Kerry By a Landslide

By Duru

May 8, 2004


I felt I needed to say this before it becomes obvious to a lot of people. I am predicting that Kerry will win the US presidential election of 2004 in a landslide victory. And yes, this has relevance to the markets. Here me out for a second.

First, I will recognize that this could be one of those "so what" predictions. After all, out of all the predictors out there, someone is bound to declare a landslide victory for Kerry. If I am right, I am a genius. If I am wrong, I was nuts in the first place. Looks like I have little to lose in making such a bold statement. So, let's more focus on the reasoning and see how it is related to the behavior of the stock market.

Bushie started off as a no-brainer for re-election. Since that "top" in opinion, Bushie has steadily declined in popularity, the conviction around his re-election chances has begun to waver. Just as Dean was done in by early ebullience, a contrarian has got to love the steady erosion in Bushie's prospects. Indeed, one must wonder why Kerry has not already zoomed to become the clear favorite. I will save that explanation for his advisors who seem to be incapable of swinging for the fences on the fat pitches that Bushie is lobbing right now.

Now, let us note that Bushies numbers were looking quite good even as louder and louder doubts were being sounded on his economic policies as report after report came in showing disappointing job growth (if any). As these jobs numbers finally come in positive, Bush's numbers have started to decline. Back in the dark market days of late 2002 and early 2003, people fretted that we were heading for a double-dip recession. When the economic outlook seemed at its bleakest, the market began a vigorous rally and has not really looked back. Now that the economy is finally hitting on just about every cylinder and delivering the numbers people have longed for, the stock market is struggling and looks like a lock for an extended downturn. While higher interest rates represent the largest fear dragging on the market, we should also consider that the market is matching the psyche of the nation. The continued worsening of the morass in Iraq is weighing on everyone and undermining confidence in the Bushie team. The Bushies have also staked much of their rep on the strong stock market recovery. In this sense, the market is becoming a forward indicator on how the public views Bush's election prospects. And it ain't looking good!

What is also hurting the market is that as investors and traders look forward, it is hard to see how much better things can get. Jobs numbers should not get any better than now. Earnings growth has peaked. The deficit is probably one area that could be improved by leaps and bounds, but correcting the budget deficit will cost heavily as the economy will not grow fast enough to allow us to outgrow the deficit anytime soon. The war on terrorism MIGHT get better, but there is plenty of reason to believe that things will get worse before getting better as we give our enemies plenty more reason to hate us. The market then faces serious headwinds and the bias is now to sell, not buy, good news. Same with Bushie. His best days are behind him. He just happened to be sitting in the White House as the country faced some of its darkest moments. Since things did not get any worse from there, Americans can be forgiven for assuming that Bush, and only Bush, could have saved us. The harsh reality is that almost any of our past presidents would have served just fine to see us through our recent crises. And as more and more people realize that there is nothing special about Bushie, indeed much to dislike about him, giving him another four years to potentially make things worse hardly seems worth the risk. Better to bring in some new blood and let hope spring eternal again. This election is Kerry's to lose (and again, I have to wonder whether he is truly up to the task of skating into victory).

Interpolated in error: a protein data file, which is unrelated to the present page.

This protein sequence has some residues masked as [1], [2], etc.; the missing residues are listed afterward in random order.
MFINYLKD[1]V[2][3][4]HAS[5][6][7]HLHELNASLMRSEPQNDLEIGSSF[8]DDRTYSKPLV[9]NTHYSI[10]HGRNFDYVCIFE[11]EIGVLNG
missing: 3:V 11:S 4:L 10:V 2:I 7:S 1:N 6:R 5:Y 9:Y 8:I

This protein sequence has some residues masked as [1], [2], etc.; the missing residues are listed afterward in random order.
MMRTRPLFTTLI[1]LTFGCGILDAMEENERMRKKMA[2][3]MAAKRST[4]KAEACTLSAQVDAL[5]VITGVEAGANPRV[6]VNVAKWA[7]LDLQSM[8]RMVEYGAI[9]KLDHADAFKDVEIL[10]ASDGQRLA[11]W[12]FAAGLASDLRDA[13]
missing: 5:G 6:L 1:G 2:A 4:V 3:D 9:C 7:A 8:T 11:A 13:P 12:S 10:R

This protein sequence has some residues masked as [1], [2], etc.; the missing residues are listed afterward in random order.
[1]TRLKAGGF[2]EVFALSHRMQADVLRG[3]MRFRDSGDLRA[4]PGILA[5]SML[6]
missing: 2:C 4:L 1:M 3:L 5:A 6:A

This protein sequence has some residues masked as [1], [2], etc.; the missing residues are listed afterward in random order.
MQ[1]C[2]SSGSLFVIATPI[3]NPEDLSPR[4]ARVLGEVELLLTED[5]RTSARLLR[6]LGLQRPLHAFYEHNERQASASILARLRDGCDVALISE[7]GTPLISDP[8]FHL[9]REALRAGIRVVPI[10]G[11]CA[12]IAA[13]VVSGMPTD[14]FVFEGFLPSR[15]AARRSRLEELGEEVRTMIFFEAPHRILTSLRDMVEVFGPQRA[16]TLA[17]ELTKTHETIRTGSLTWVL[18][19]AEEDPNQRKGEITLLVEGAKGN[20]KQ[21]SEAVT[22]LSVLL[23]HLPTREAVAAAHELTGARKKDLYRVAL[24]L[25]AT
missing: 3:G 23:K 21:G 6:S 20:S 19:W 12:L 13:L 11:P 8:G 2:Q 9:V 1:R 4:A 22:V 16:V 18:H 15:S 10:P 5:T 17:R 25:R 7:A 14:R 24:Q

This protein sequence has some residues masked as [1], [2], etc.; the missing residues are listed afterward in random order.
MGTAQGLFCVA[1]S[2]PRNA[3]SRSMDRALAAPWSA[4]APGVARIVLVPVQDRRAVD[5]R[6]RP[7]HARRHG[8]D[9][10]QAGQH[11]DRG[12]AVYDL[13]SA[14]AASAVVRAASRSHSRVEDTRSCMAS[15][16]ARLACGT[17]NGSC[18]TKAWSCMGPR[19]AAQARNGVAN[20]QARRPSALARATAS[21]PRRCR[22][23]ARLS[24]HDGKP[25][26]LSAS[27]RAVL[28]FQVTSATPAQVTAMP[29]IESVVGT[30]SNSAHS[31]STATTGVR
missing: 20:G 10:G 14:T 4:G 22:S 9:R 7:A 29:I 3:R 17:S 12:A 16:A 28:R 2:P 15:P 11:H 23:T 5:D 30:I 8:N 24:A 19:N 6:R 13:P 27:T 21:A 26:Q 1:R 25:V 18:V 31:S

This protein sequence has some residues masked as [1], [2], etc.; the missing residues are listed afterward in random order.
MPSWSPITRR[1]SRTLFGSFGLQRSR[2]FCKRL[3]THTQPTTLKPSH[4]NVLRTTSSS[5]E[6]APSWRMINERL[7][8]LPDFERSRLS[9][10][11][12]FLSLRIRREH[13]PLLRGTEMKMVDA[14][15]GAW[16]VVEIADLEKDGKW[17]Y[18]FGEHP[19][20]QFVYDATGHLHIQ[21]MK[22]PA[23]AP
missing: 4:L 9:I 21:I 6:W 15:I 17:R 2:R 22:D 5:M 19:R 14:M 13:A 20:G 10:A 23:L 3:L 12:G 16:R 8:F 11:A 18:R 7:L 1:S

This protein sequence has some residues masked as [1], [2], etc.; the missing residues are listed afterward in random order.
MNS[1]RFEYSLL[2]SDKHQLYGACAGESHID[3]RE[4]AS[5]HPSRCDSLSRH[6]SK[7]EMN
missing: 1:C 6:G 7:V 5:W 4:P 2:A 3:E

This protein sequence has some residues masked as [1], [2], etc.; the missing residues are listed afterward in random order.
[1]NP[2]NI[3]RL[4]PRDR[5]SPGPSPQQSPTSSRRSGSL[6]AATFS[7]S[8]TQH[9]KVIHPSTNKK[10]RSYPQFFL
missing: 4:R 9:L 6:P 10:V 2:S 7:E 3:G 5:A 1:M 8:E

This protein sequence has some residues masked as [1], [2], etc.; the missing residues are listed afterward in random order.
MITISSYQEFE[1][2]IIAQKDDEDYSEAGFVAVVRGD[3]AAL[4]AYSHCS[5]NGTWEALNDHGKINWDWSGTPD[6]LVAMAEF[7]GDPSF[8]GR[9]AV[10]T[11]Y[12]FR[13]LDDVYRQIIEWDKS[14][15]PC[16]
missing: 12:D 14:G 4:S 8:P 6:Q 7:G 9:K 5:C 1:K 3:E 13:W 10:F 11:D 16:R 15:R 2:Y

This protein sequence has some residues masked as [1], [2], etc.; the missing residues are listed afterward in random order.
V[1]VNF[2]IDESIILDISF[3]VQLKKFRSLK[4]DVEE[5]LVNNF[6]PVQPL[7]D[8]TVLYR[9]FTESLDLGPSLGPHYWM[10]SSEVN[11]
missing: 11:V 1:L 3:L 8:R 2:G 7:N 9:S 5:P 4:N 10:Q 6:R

If the market has not already made a top, it will make a top shortly before the election, and Bush will lose handily. No holds barred. Down in electoral flames. Not even a compliant Supreme Court, a generous brother, or a well-connected father will save poor Bushie this time.

One last word on this amazing and tragic scandal of abuse of Iraqi prisoners. I think it is quite symbolic of the ironies in America. This nation was built on the blood, sweat, and tears of many oppressed, enslaved, and slaughtered people. From this despair has sprung forth one of the greatest democracies the world has ever known (I will let historians determine whether the cost was worth it). Iraq is no different. America will show its best and worst there. The main difference is that we are not colonizers, we are occupiers, that is, invaders with intent to depart at some point (who knows when). So, we will not be destroying a civilization to make room for our own (although I am sure there exist some very hawkish right-wingers who wish we would). We will do our business and leave one day. Iraq is no Japan or Germany. Iraq was a weak and dysfunctional tyranny before we got there, and we are doing little to truly help things in the long-run. When we do leave (and likely under the ugliest of circumstances), we will leave behind a huge mess that no democracy will overcome. Instead, we will see civil disorder, civil war, and a civil distress that will cry out once again for a single authoritative figure to enforce "peace and prosperity." And perhaps THIS realization will tragically keep us in Iraq for decades to come. What a scary and sobering thought --- more and more fodder for our bitter enemies.

Be careful out there!


Ó DrDuru, 2004